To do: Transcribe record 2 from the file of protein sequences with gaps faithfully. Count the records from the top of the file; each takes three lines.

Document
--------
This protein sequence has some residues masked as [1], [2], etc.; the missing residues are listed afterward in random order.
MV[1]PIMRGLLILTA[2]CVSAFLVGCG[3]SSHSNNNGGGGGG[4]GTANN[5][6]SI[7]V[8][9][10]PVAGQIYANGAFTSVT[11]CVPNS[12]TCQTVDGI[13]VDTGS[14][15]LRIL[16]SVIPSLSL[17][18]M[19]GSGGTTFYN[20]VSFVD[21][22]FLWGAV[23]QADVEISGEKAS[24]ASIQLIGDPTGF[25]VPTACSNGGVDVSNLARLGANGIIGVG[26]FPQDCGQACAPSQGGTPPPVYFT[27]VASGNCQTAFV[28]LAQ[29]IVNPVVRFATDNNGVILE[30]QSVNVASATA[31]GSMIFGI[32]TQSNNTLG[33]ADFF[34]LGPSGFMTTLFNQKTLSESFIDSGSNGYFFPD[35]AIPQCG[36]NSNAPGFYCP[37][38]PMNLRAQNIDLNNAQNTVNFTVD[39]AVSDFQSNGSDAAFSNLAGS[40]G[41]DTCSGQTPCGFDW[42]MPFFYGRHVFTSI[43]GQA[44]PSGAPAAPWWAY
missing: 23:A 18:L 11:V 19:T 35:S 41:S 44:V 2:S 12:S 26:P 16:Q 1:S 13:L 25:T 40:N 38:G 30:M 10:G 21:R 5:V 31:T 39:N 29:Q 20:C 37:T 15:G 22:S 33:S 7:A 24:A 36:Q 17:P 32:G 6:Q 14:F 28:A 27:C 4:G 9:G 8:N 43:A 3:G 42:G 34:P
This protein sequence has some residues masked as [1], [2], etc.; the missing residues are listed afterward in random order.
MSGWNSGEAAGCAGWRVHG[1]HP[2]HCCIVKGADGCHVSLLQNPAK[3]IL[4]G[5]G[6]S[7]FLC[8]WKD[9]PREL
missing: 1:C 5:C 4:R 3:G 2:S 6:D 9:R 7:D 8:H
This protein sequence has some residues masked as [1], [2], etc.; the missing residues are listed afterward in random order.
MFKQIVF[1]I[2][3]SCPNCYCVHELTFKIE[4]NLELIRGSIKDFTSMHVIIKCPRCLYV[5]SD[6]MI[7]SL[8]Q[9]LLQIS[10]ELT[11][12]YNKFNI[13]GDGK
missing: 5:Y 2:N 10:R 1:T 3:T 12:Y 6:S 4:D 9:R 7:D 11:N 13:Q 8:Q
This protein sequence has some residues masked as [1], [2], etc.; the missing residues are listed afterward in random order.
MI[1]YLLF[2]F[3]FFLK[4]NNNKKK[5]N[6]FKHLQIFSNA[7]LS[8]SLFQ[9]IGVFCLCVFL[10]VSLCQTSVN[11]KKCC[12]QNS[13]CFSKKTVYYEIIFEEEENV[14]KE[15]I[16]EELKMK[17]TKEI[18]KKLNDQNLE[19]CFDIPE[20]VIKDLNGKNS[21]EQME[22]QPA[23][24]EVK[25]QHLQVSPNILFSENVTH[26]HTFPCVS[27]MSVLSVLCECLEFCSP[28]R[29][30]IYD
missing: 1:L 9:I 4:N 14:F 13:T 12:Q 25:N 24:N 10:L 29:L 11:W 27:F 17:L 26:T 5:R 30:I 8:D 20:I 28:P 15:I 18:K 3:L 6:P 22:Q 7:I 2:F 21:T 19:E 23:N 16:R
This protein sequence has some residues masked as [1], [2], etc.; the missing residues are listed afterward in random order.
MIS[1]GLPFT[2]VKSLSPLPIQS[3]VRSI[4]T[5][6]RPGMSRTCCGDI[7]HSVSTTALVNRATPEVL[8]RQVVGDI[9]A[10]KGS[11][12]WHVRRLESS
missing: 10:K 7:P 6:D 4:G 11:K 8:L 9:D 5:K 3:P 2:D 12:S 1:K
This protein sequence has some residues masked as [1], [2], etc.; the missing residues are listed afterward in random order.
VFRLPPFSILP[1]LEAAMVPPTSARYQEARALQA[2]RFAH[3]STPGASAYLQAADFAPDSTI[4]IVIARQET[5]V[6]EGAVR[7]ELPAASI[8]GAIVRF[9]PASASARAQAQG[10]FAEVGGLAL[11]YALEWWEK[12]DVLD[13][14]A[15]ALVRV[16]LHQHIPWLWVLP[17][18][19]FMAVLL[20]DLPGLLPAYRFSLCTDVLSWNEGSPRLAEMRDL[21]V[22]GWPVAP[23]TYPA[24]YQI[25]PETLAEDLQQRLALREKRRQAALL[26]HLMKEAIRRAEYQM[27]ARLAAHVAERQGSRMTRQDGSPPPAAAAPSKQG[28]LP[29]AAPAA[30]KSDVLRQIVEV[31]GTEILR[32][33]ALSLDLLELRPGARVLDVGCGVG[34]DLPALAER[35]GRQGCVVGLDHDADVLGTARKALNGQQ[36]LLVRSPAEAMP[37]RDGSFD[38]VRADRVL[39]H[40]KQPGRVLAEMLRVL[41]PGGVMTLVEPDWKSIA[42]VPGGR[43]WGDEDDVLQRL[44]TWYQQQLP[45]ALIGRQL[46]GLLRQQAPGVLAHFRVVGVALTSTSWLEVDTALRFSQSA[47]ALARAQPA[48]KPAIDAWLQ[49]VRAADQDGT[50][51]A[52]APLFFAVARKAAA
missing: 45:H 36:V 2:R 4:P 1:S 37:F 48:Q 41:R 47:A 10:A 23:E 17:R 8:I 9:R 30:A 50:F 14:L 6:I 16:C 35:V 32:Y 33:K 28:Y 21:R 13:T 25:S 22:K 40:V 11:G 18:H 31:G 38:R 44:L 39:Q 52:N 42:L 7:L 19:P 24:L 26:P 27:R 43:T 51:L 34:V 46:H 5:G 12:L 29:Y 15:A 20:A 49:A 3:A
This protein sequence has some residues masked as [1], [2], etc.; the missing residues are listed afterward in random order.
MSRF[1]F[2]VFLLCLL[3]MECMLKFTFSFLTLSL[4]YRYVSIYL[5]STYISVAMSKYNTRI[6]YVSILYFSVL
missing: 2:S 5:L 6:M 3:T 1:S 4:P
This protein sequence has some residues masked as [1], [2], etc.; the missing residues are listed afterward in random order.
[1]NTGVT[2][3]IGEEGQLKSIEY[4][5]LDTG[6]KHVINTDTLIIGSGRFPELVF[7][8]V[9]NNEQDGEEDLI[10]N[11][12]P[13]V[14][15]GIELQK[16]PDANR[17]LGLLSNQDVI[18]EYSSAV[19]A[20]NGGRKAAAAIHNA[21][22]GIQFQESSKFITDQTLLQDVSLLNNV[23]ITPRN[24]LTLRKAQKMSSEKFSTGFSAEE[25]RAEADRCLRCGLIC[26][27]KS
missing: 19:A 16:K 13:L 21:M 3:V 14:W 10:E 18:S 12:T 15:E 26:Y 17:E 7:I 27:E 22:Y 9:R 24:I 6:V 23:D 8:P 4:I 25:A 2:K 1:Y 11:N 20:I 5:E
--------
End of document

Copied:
This protein sequence has some residues masked as [1], [2], etc.; the missing residues are listed afterward in random order.
MSGWNSGEAAGCAGWRVHG[1]HP[2]HCCIVKGADGCHVSLLQNPAK[3]IL[4]G[5]G[6]S[7]FLC[8]WKD[9]PREL
missing: 1:C 5:C 4:R 3:G 2:S 6:D 9:R 7:D 8:H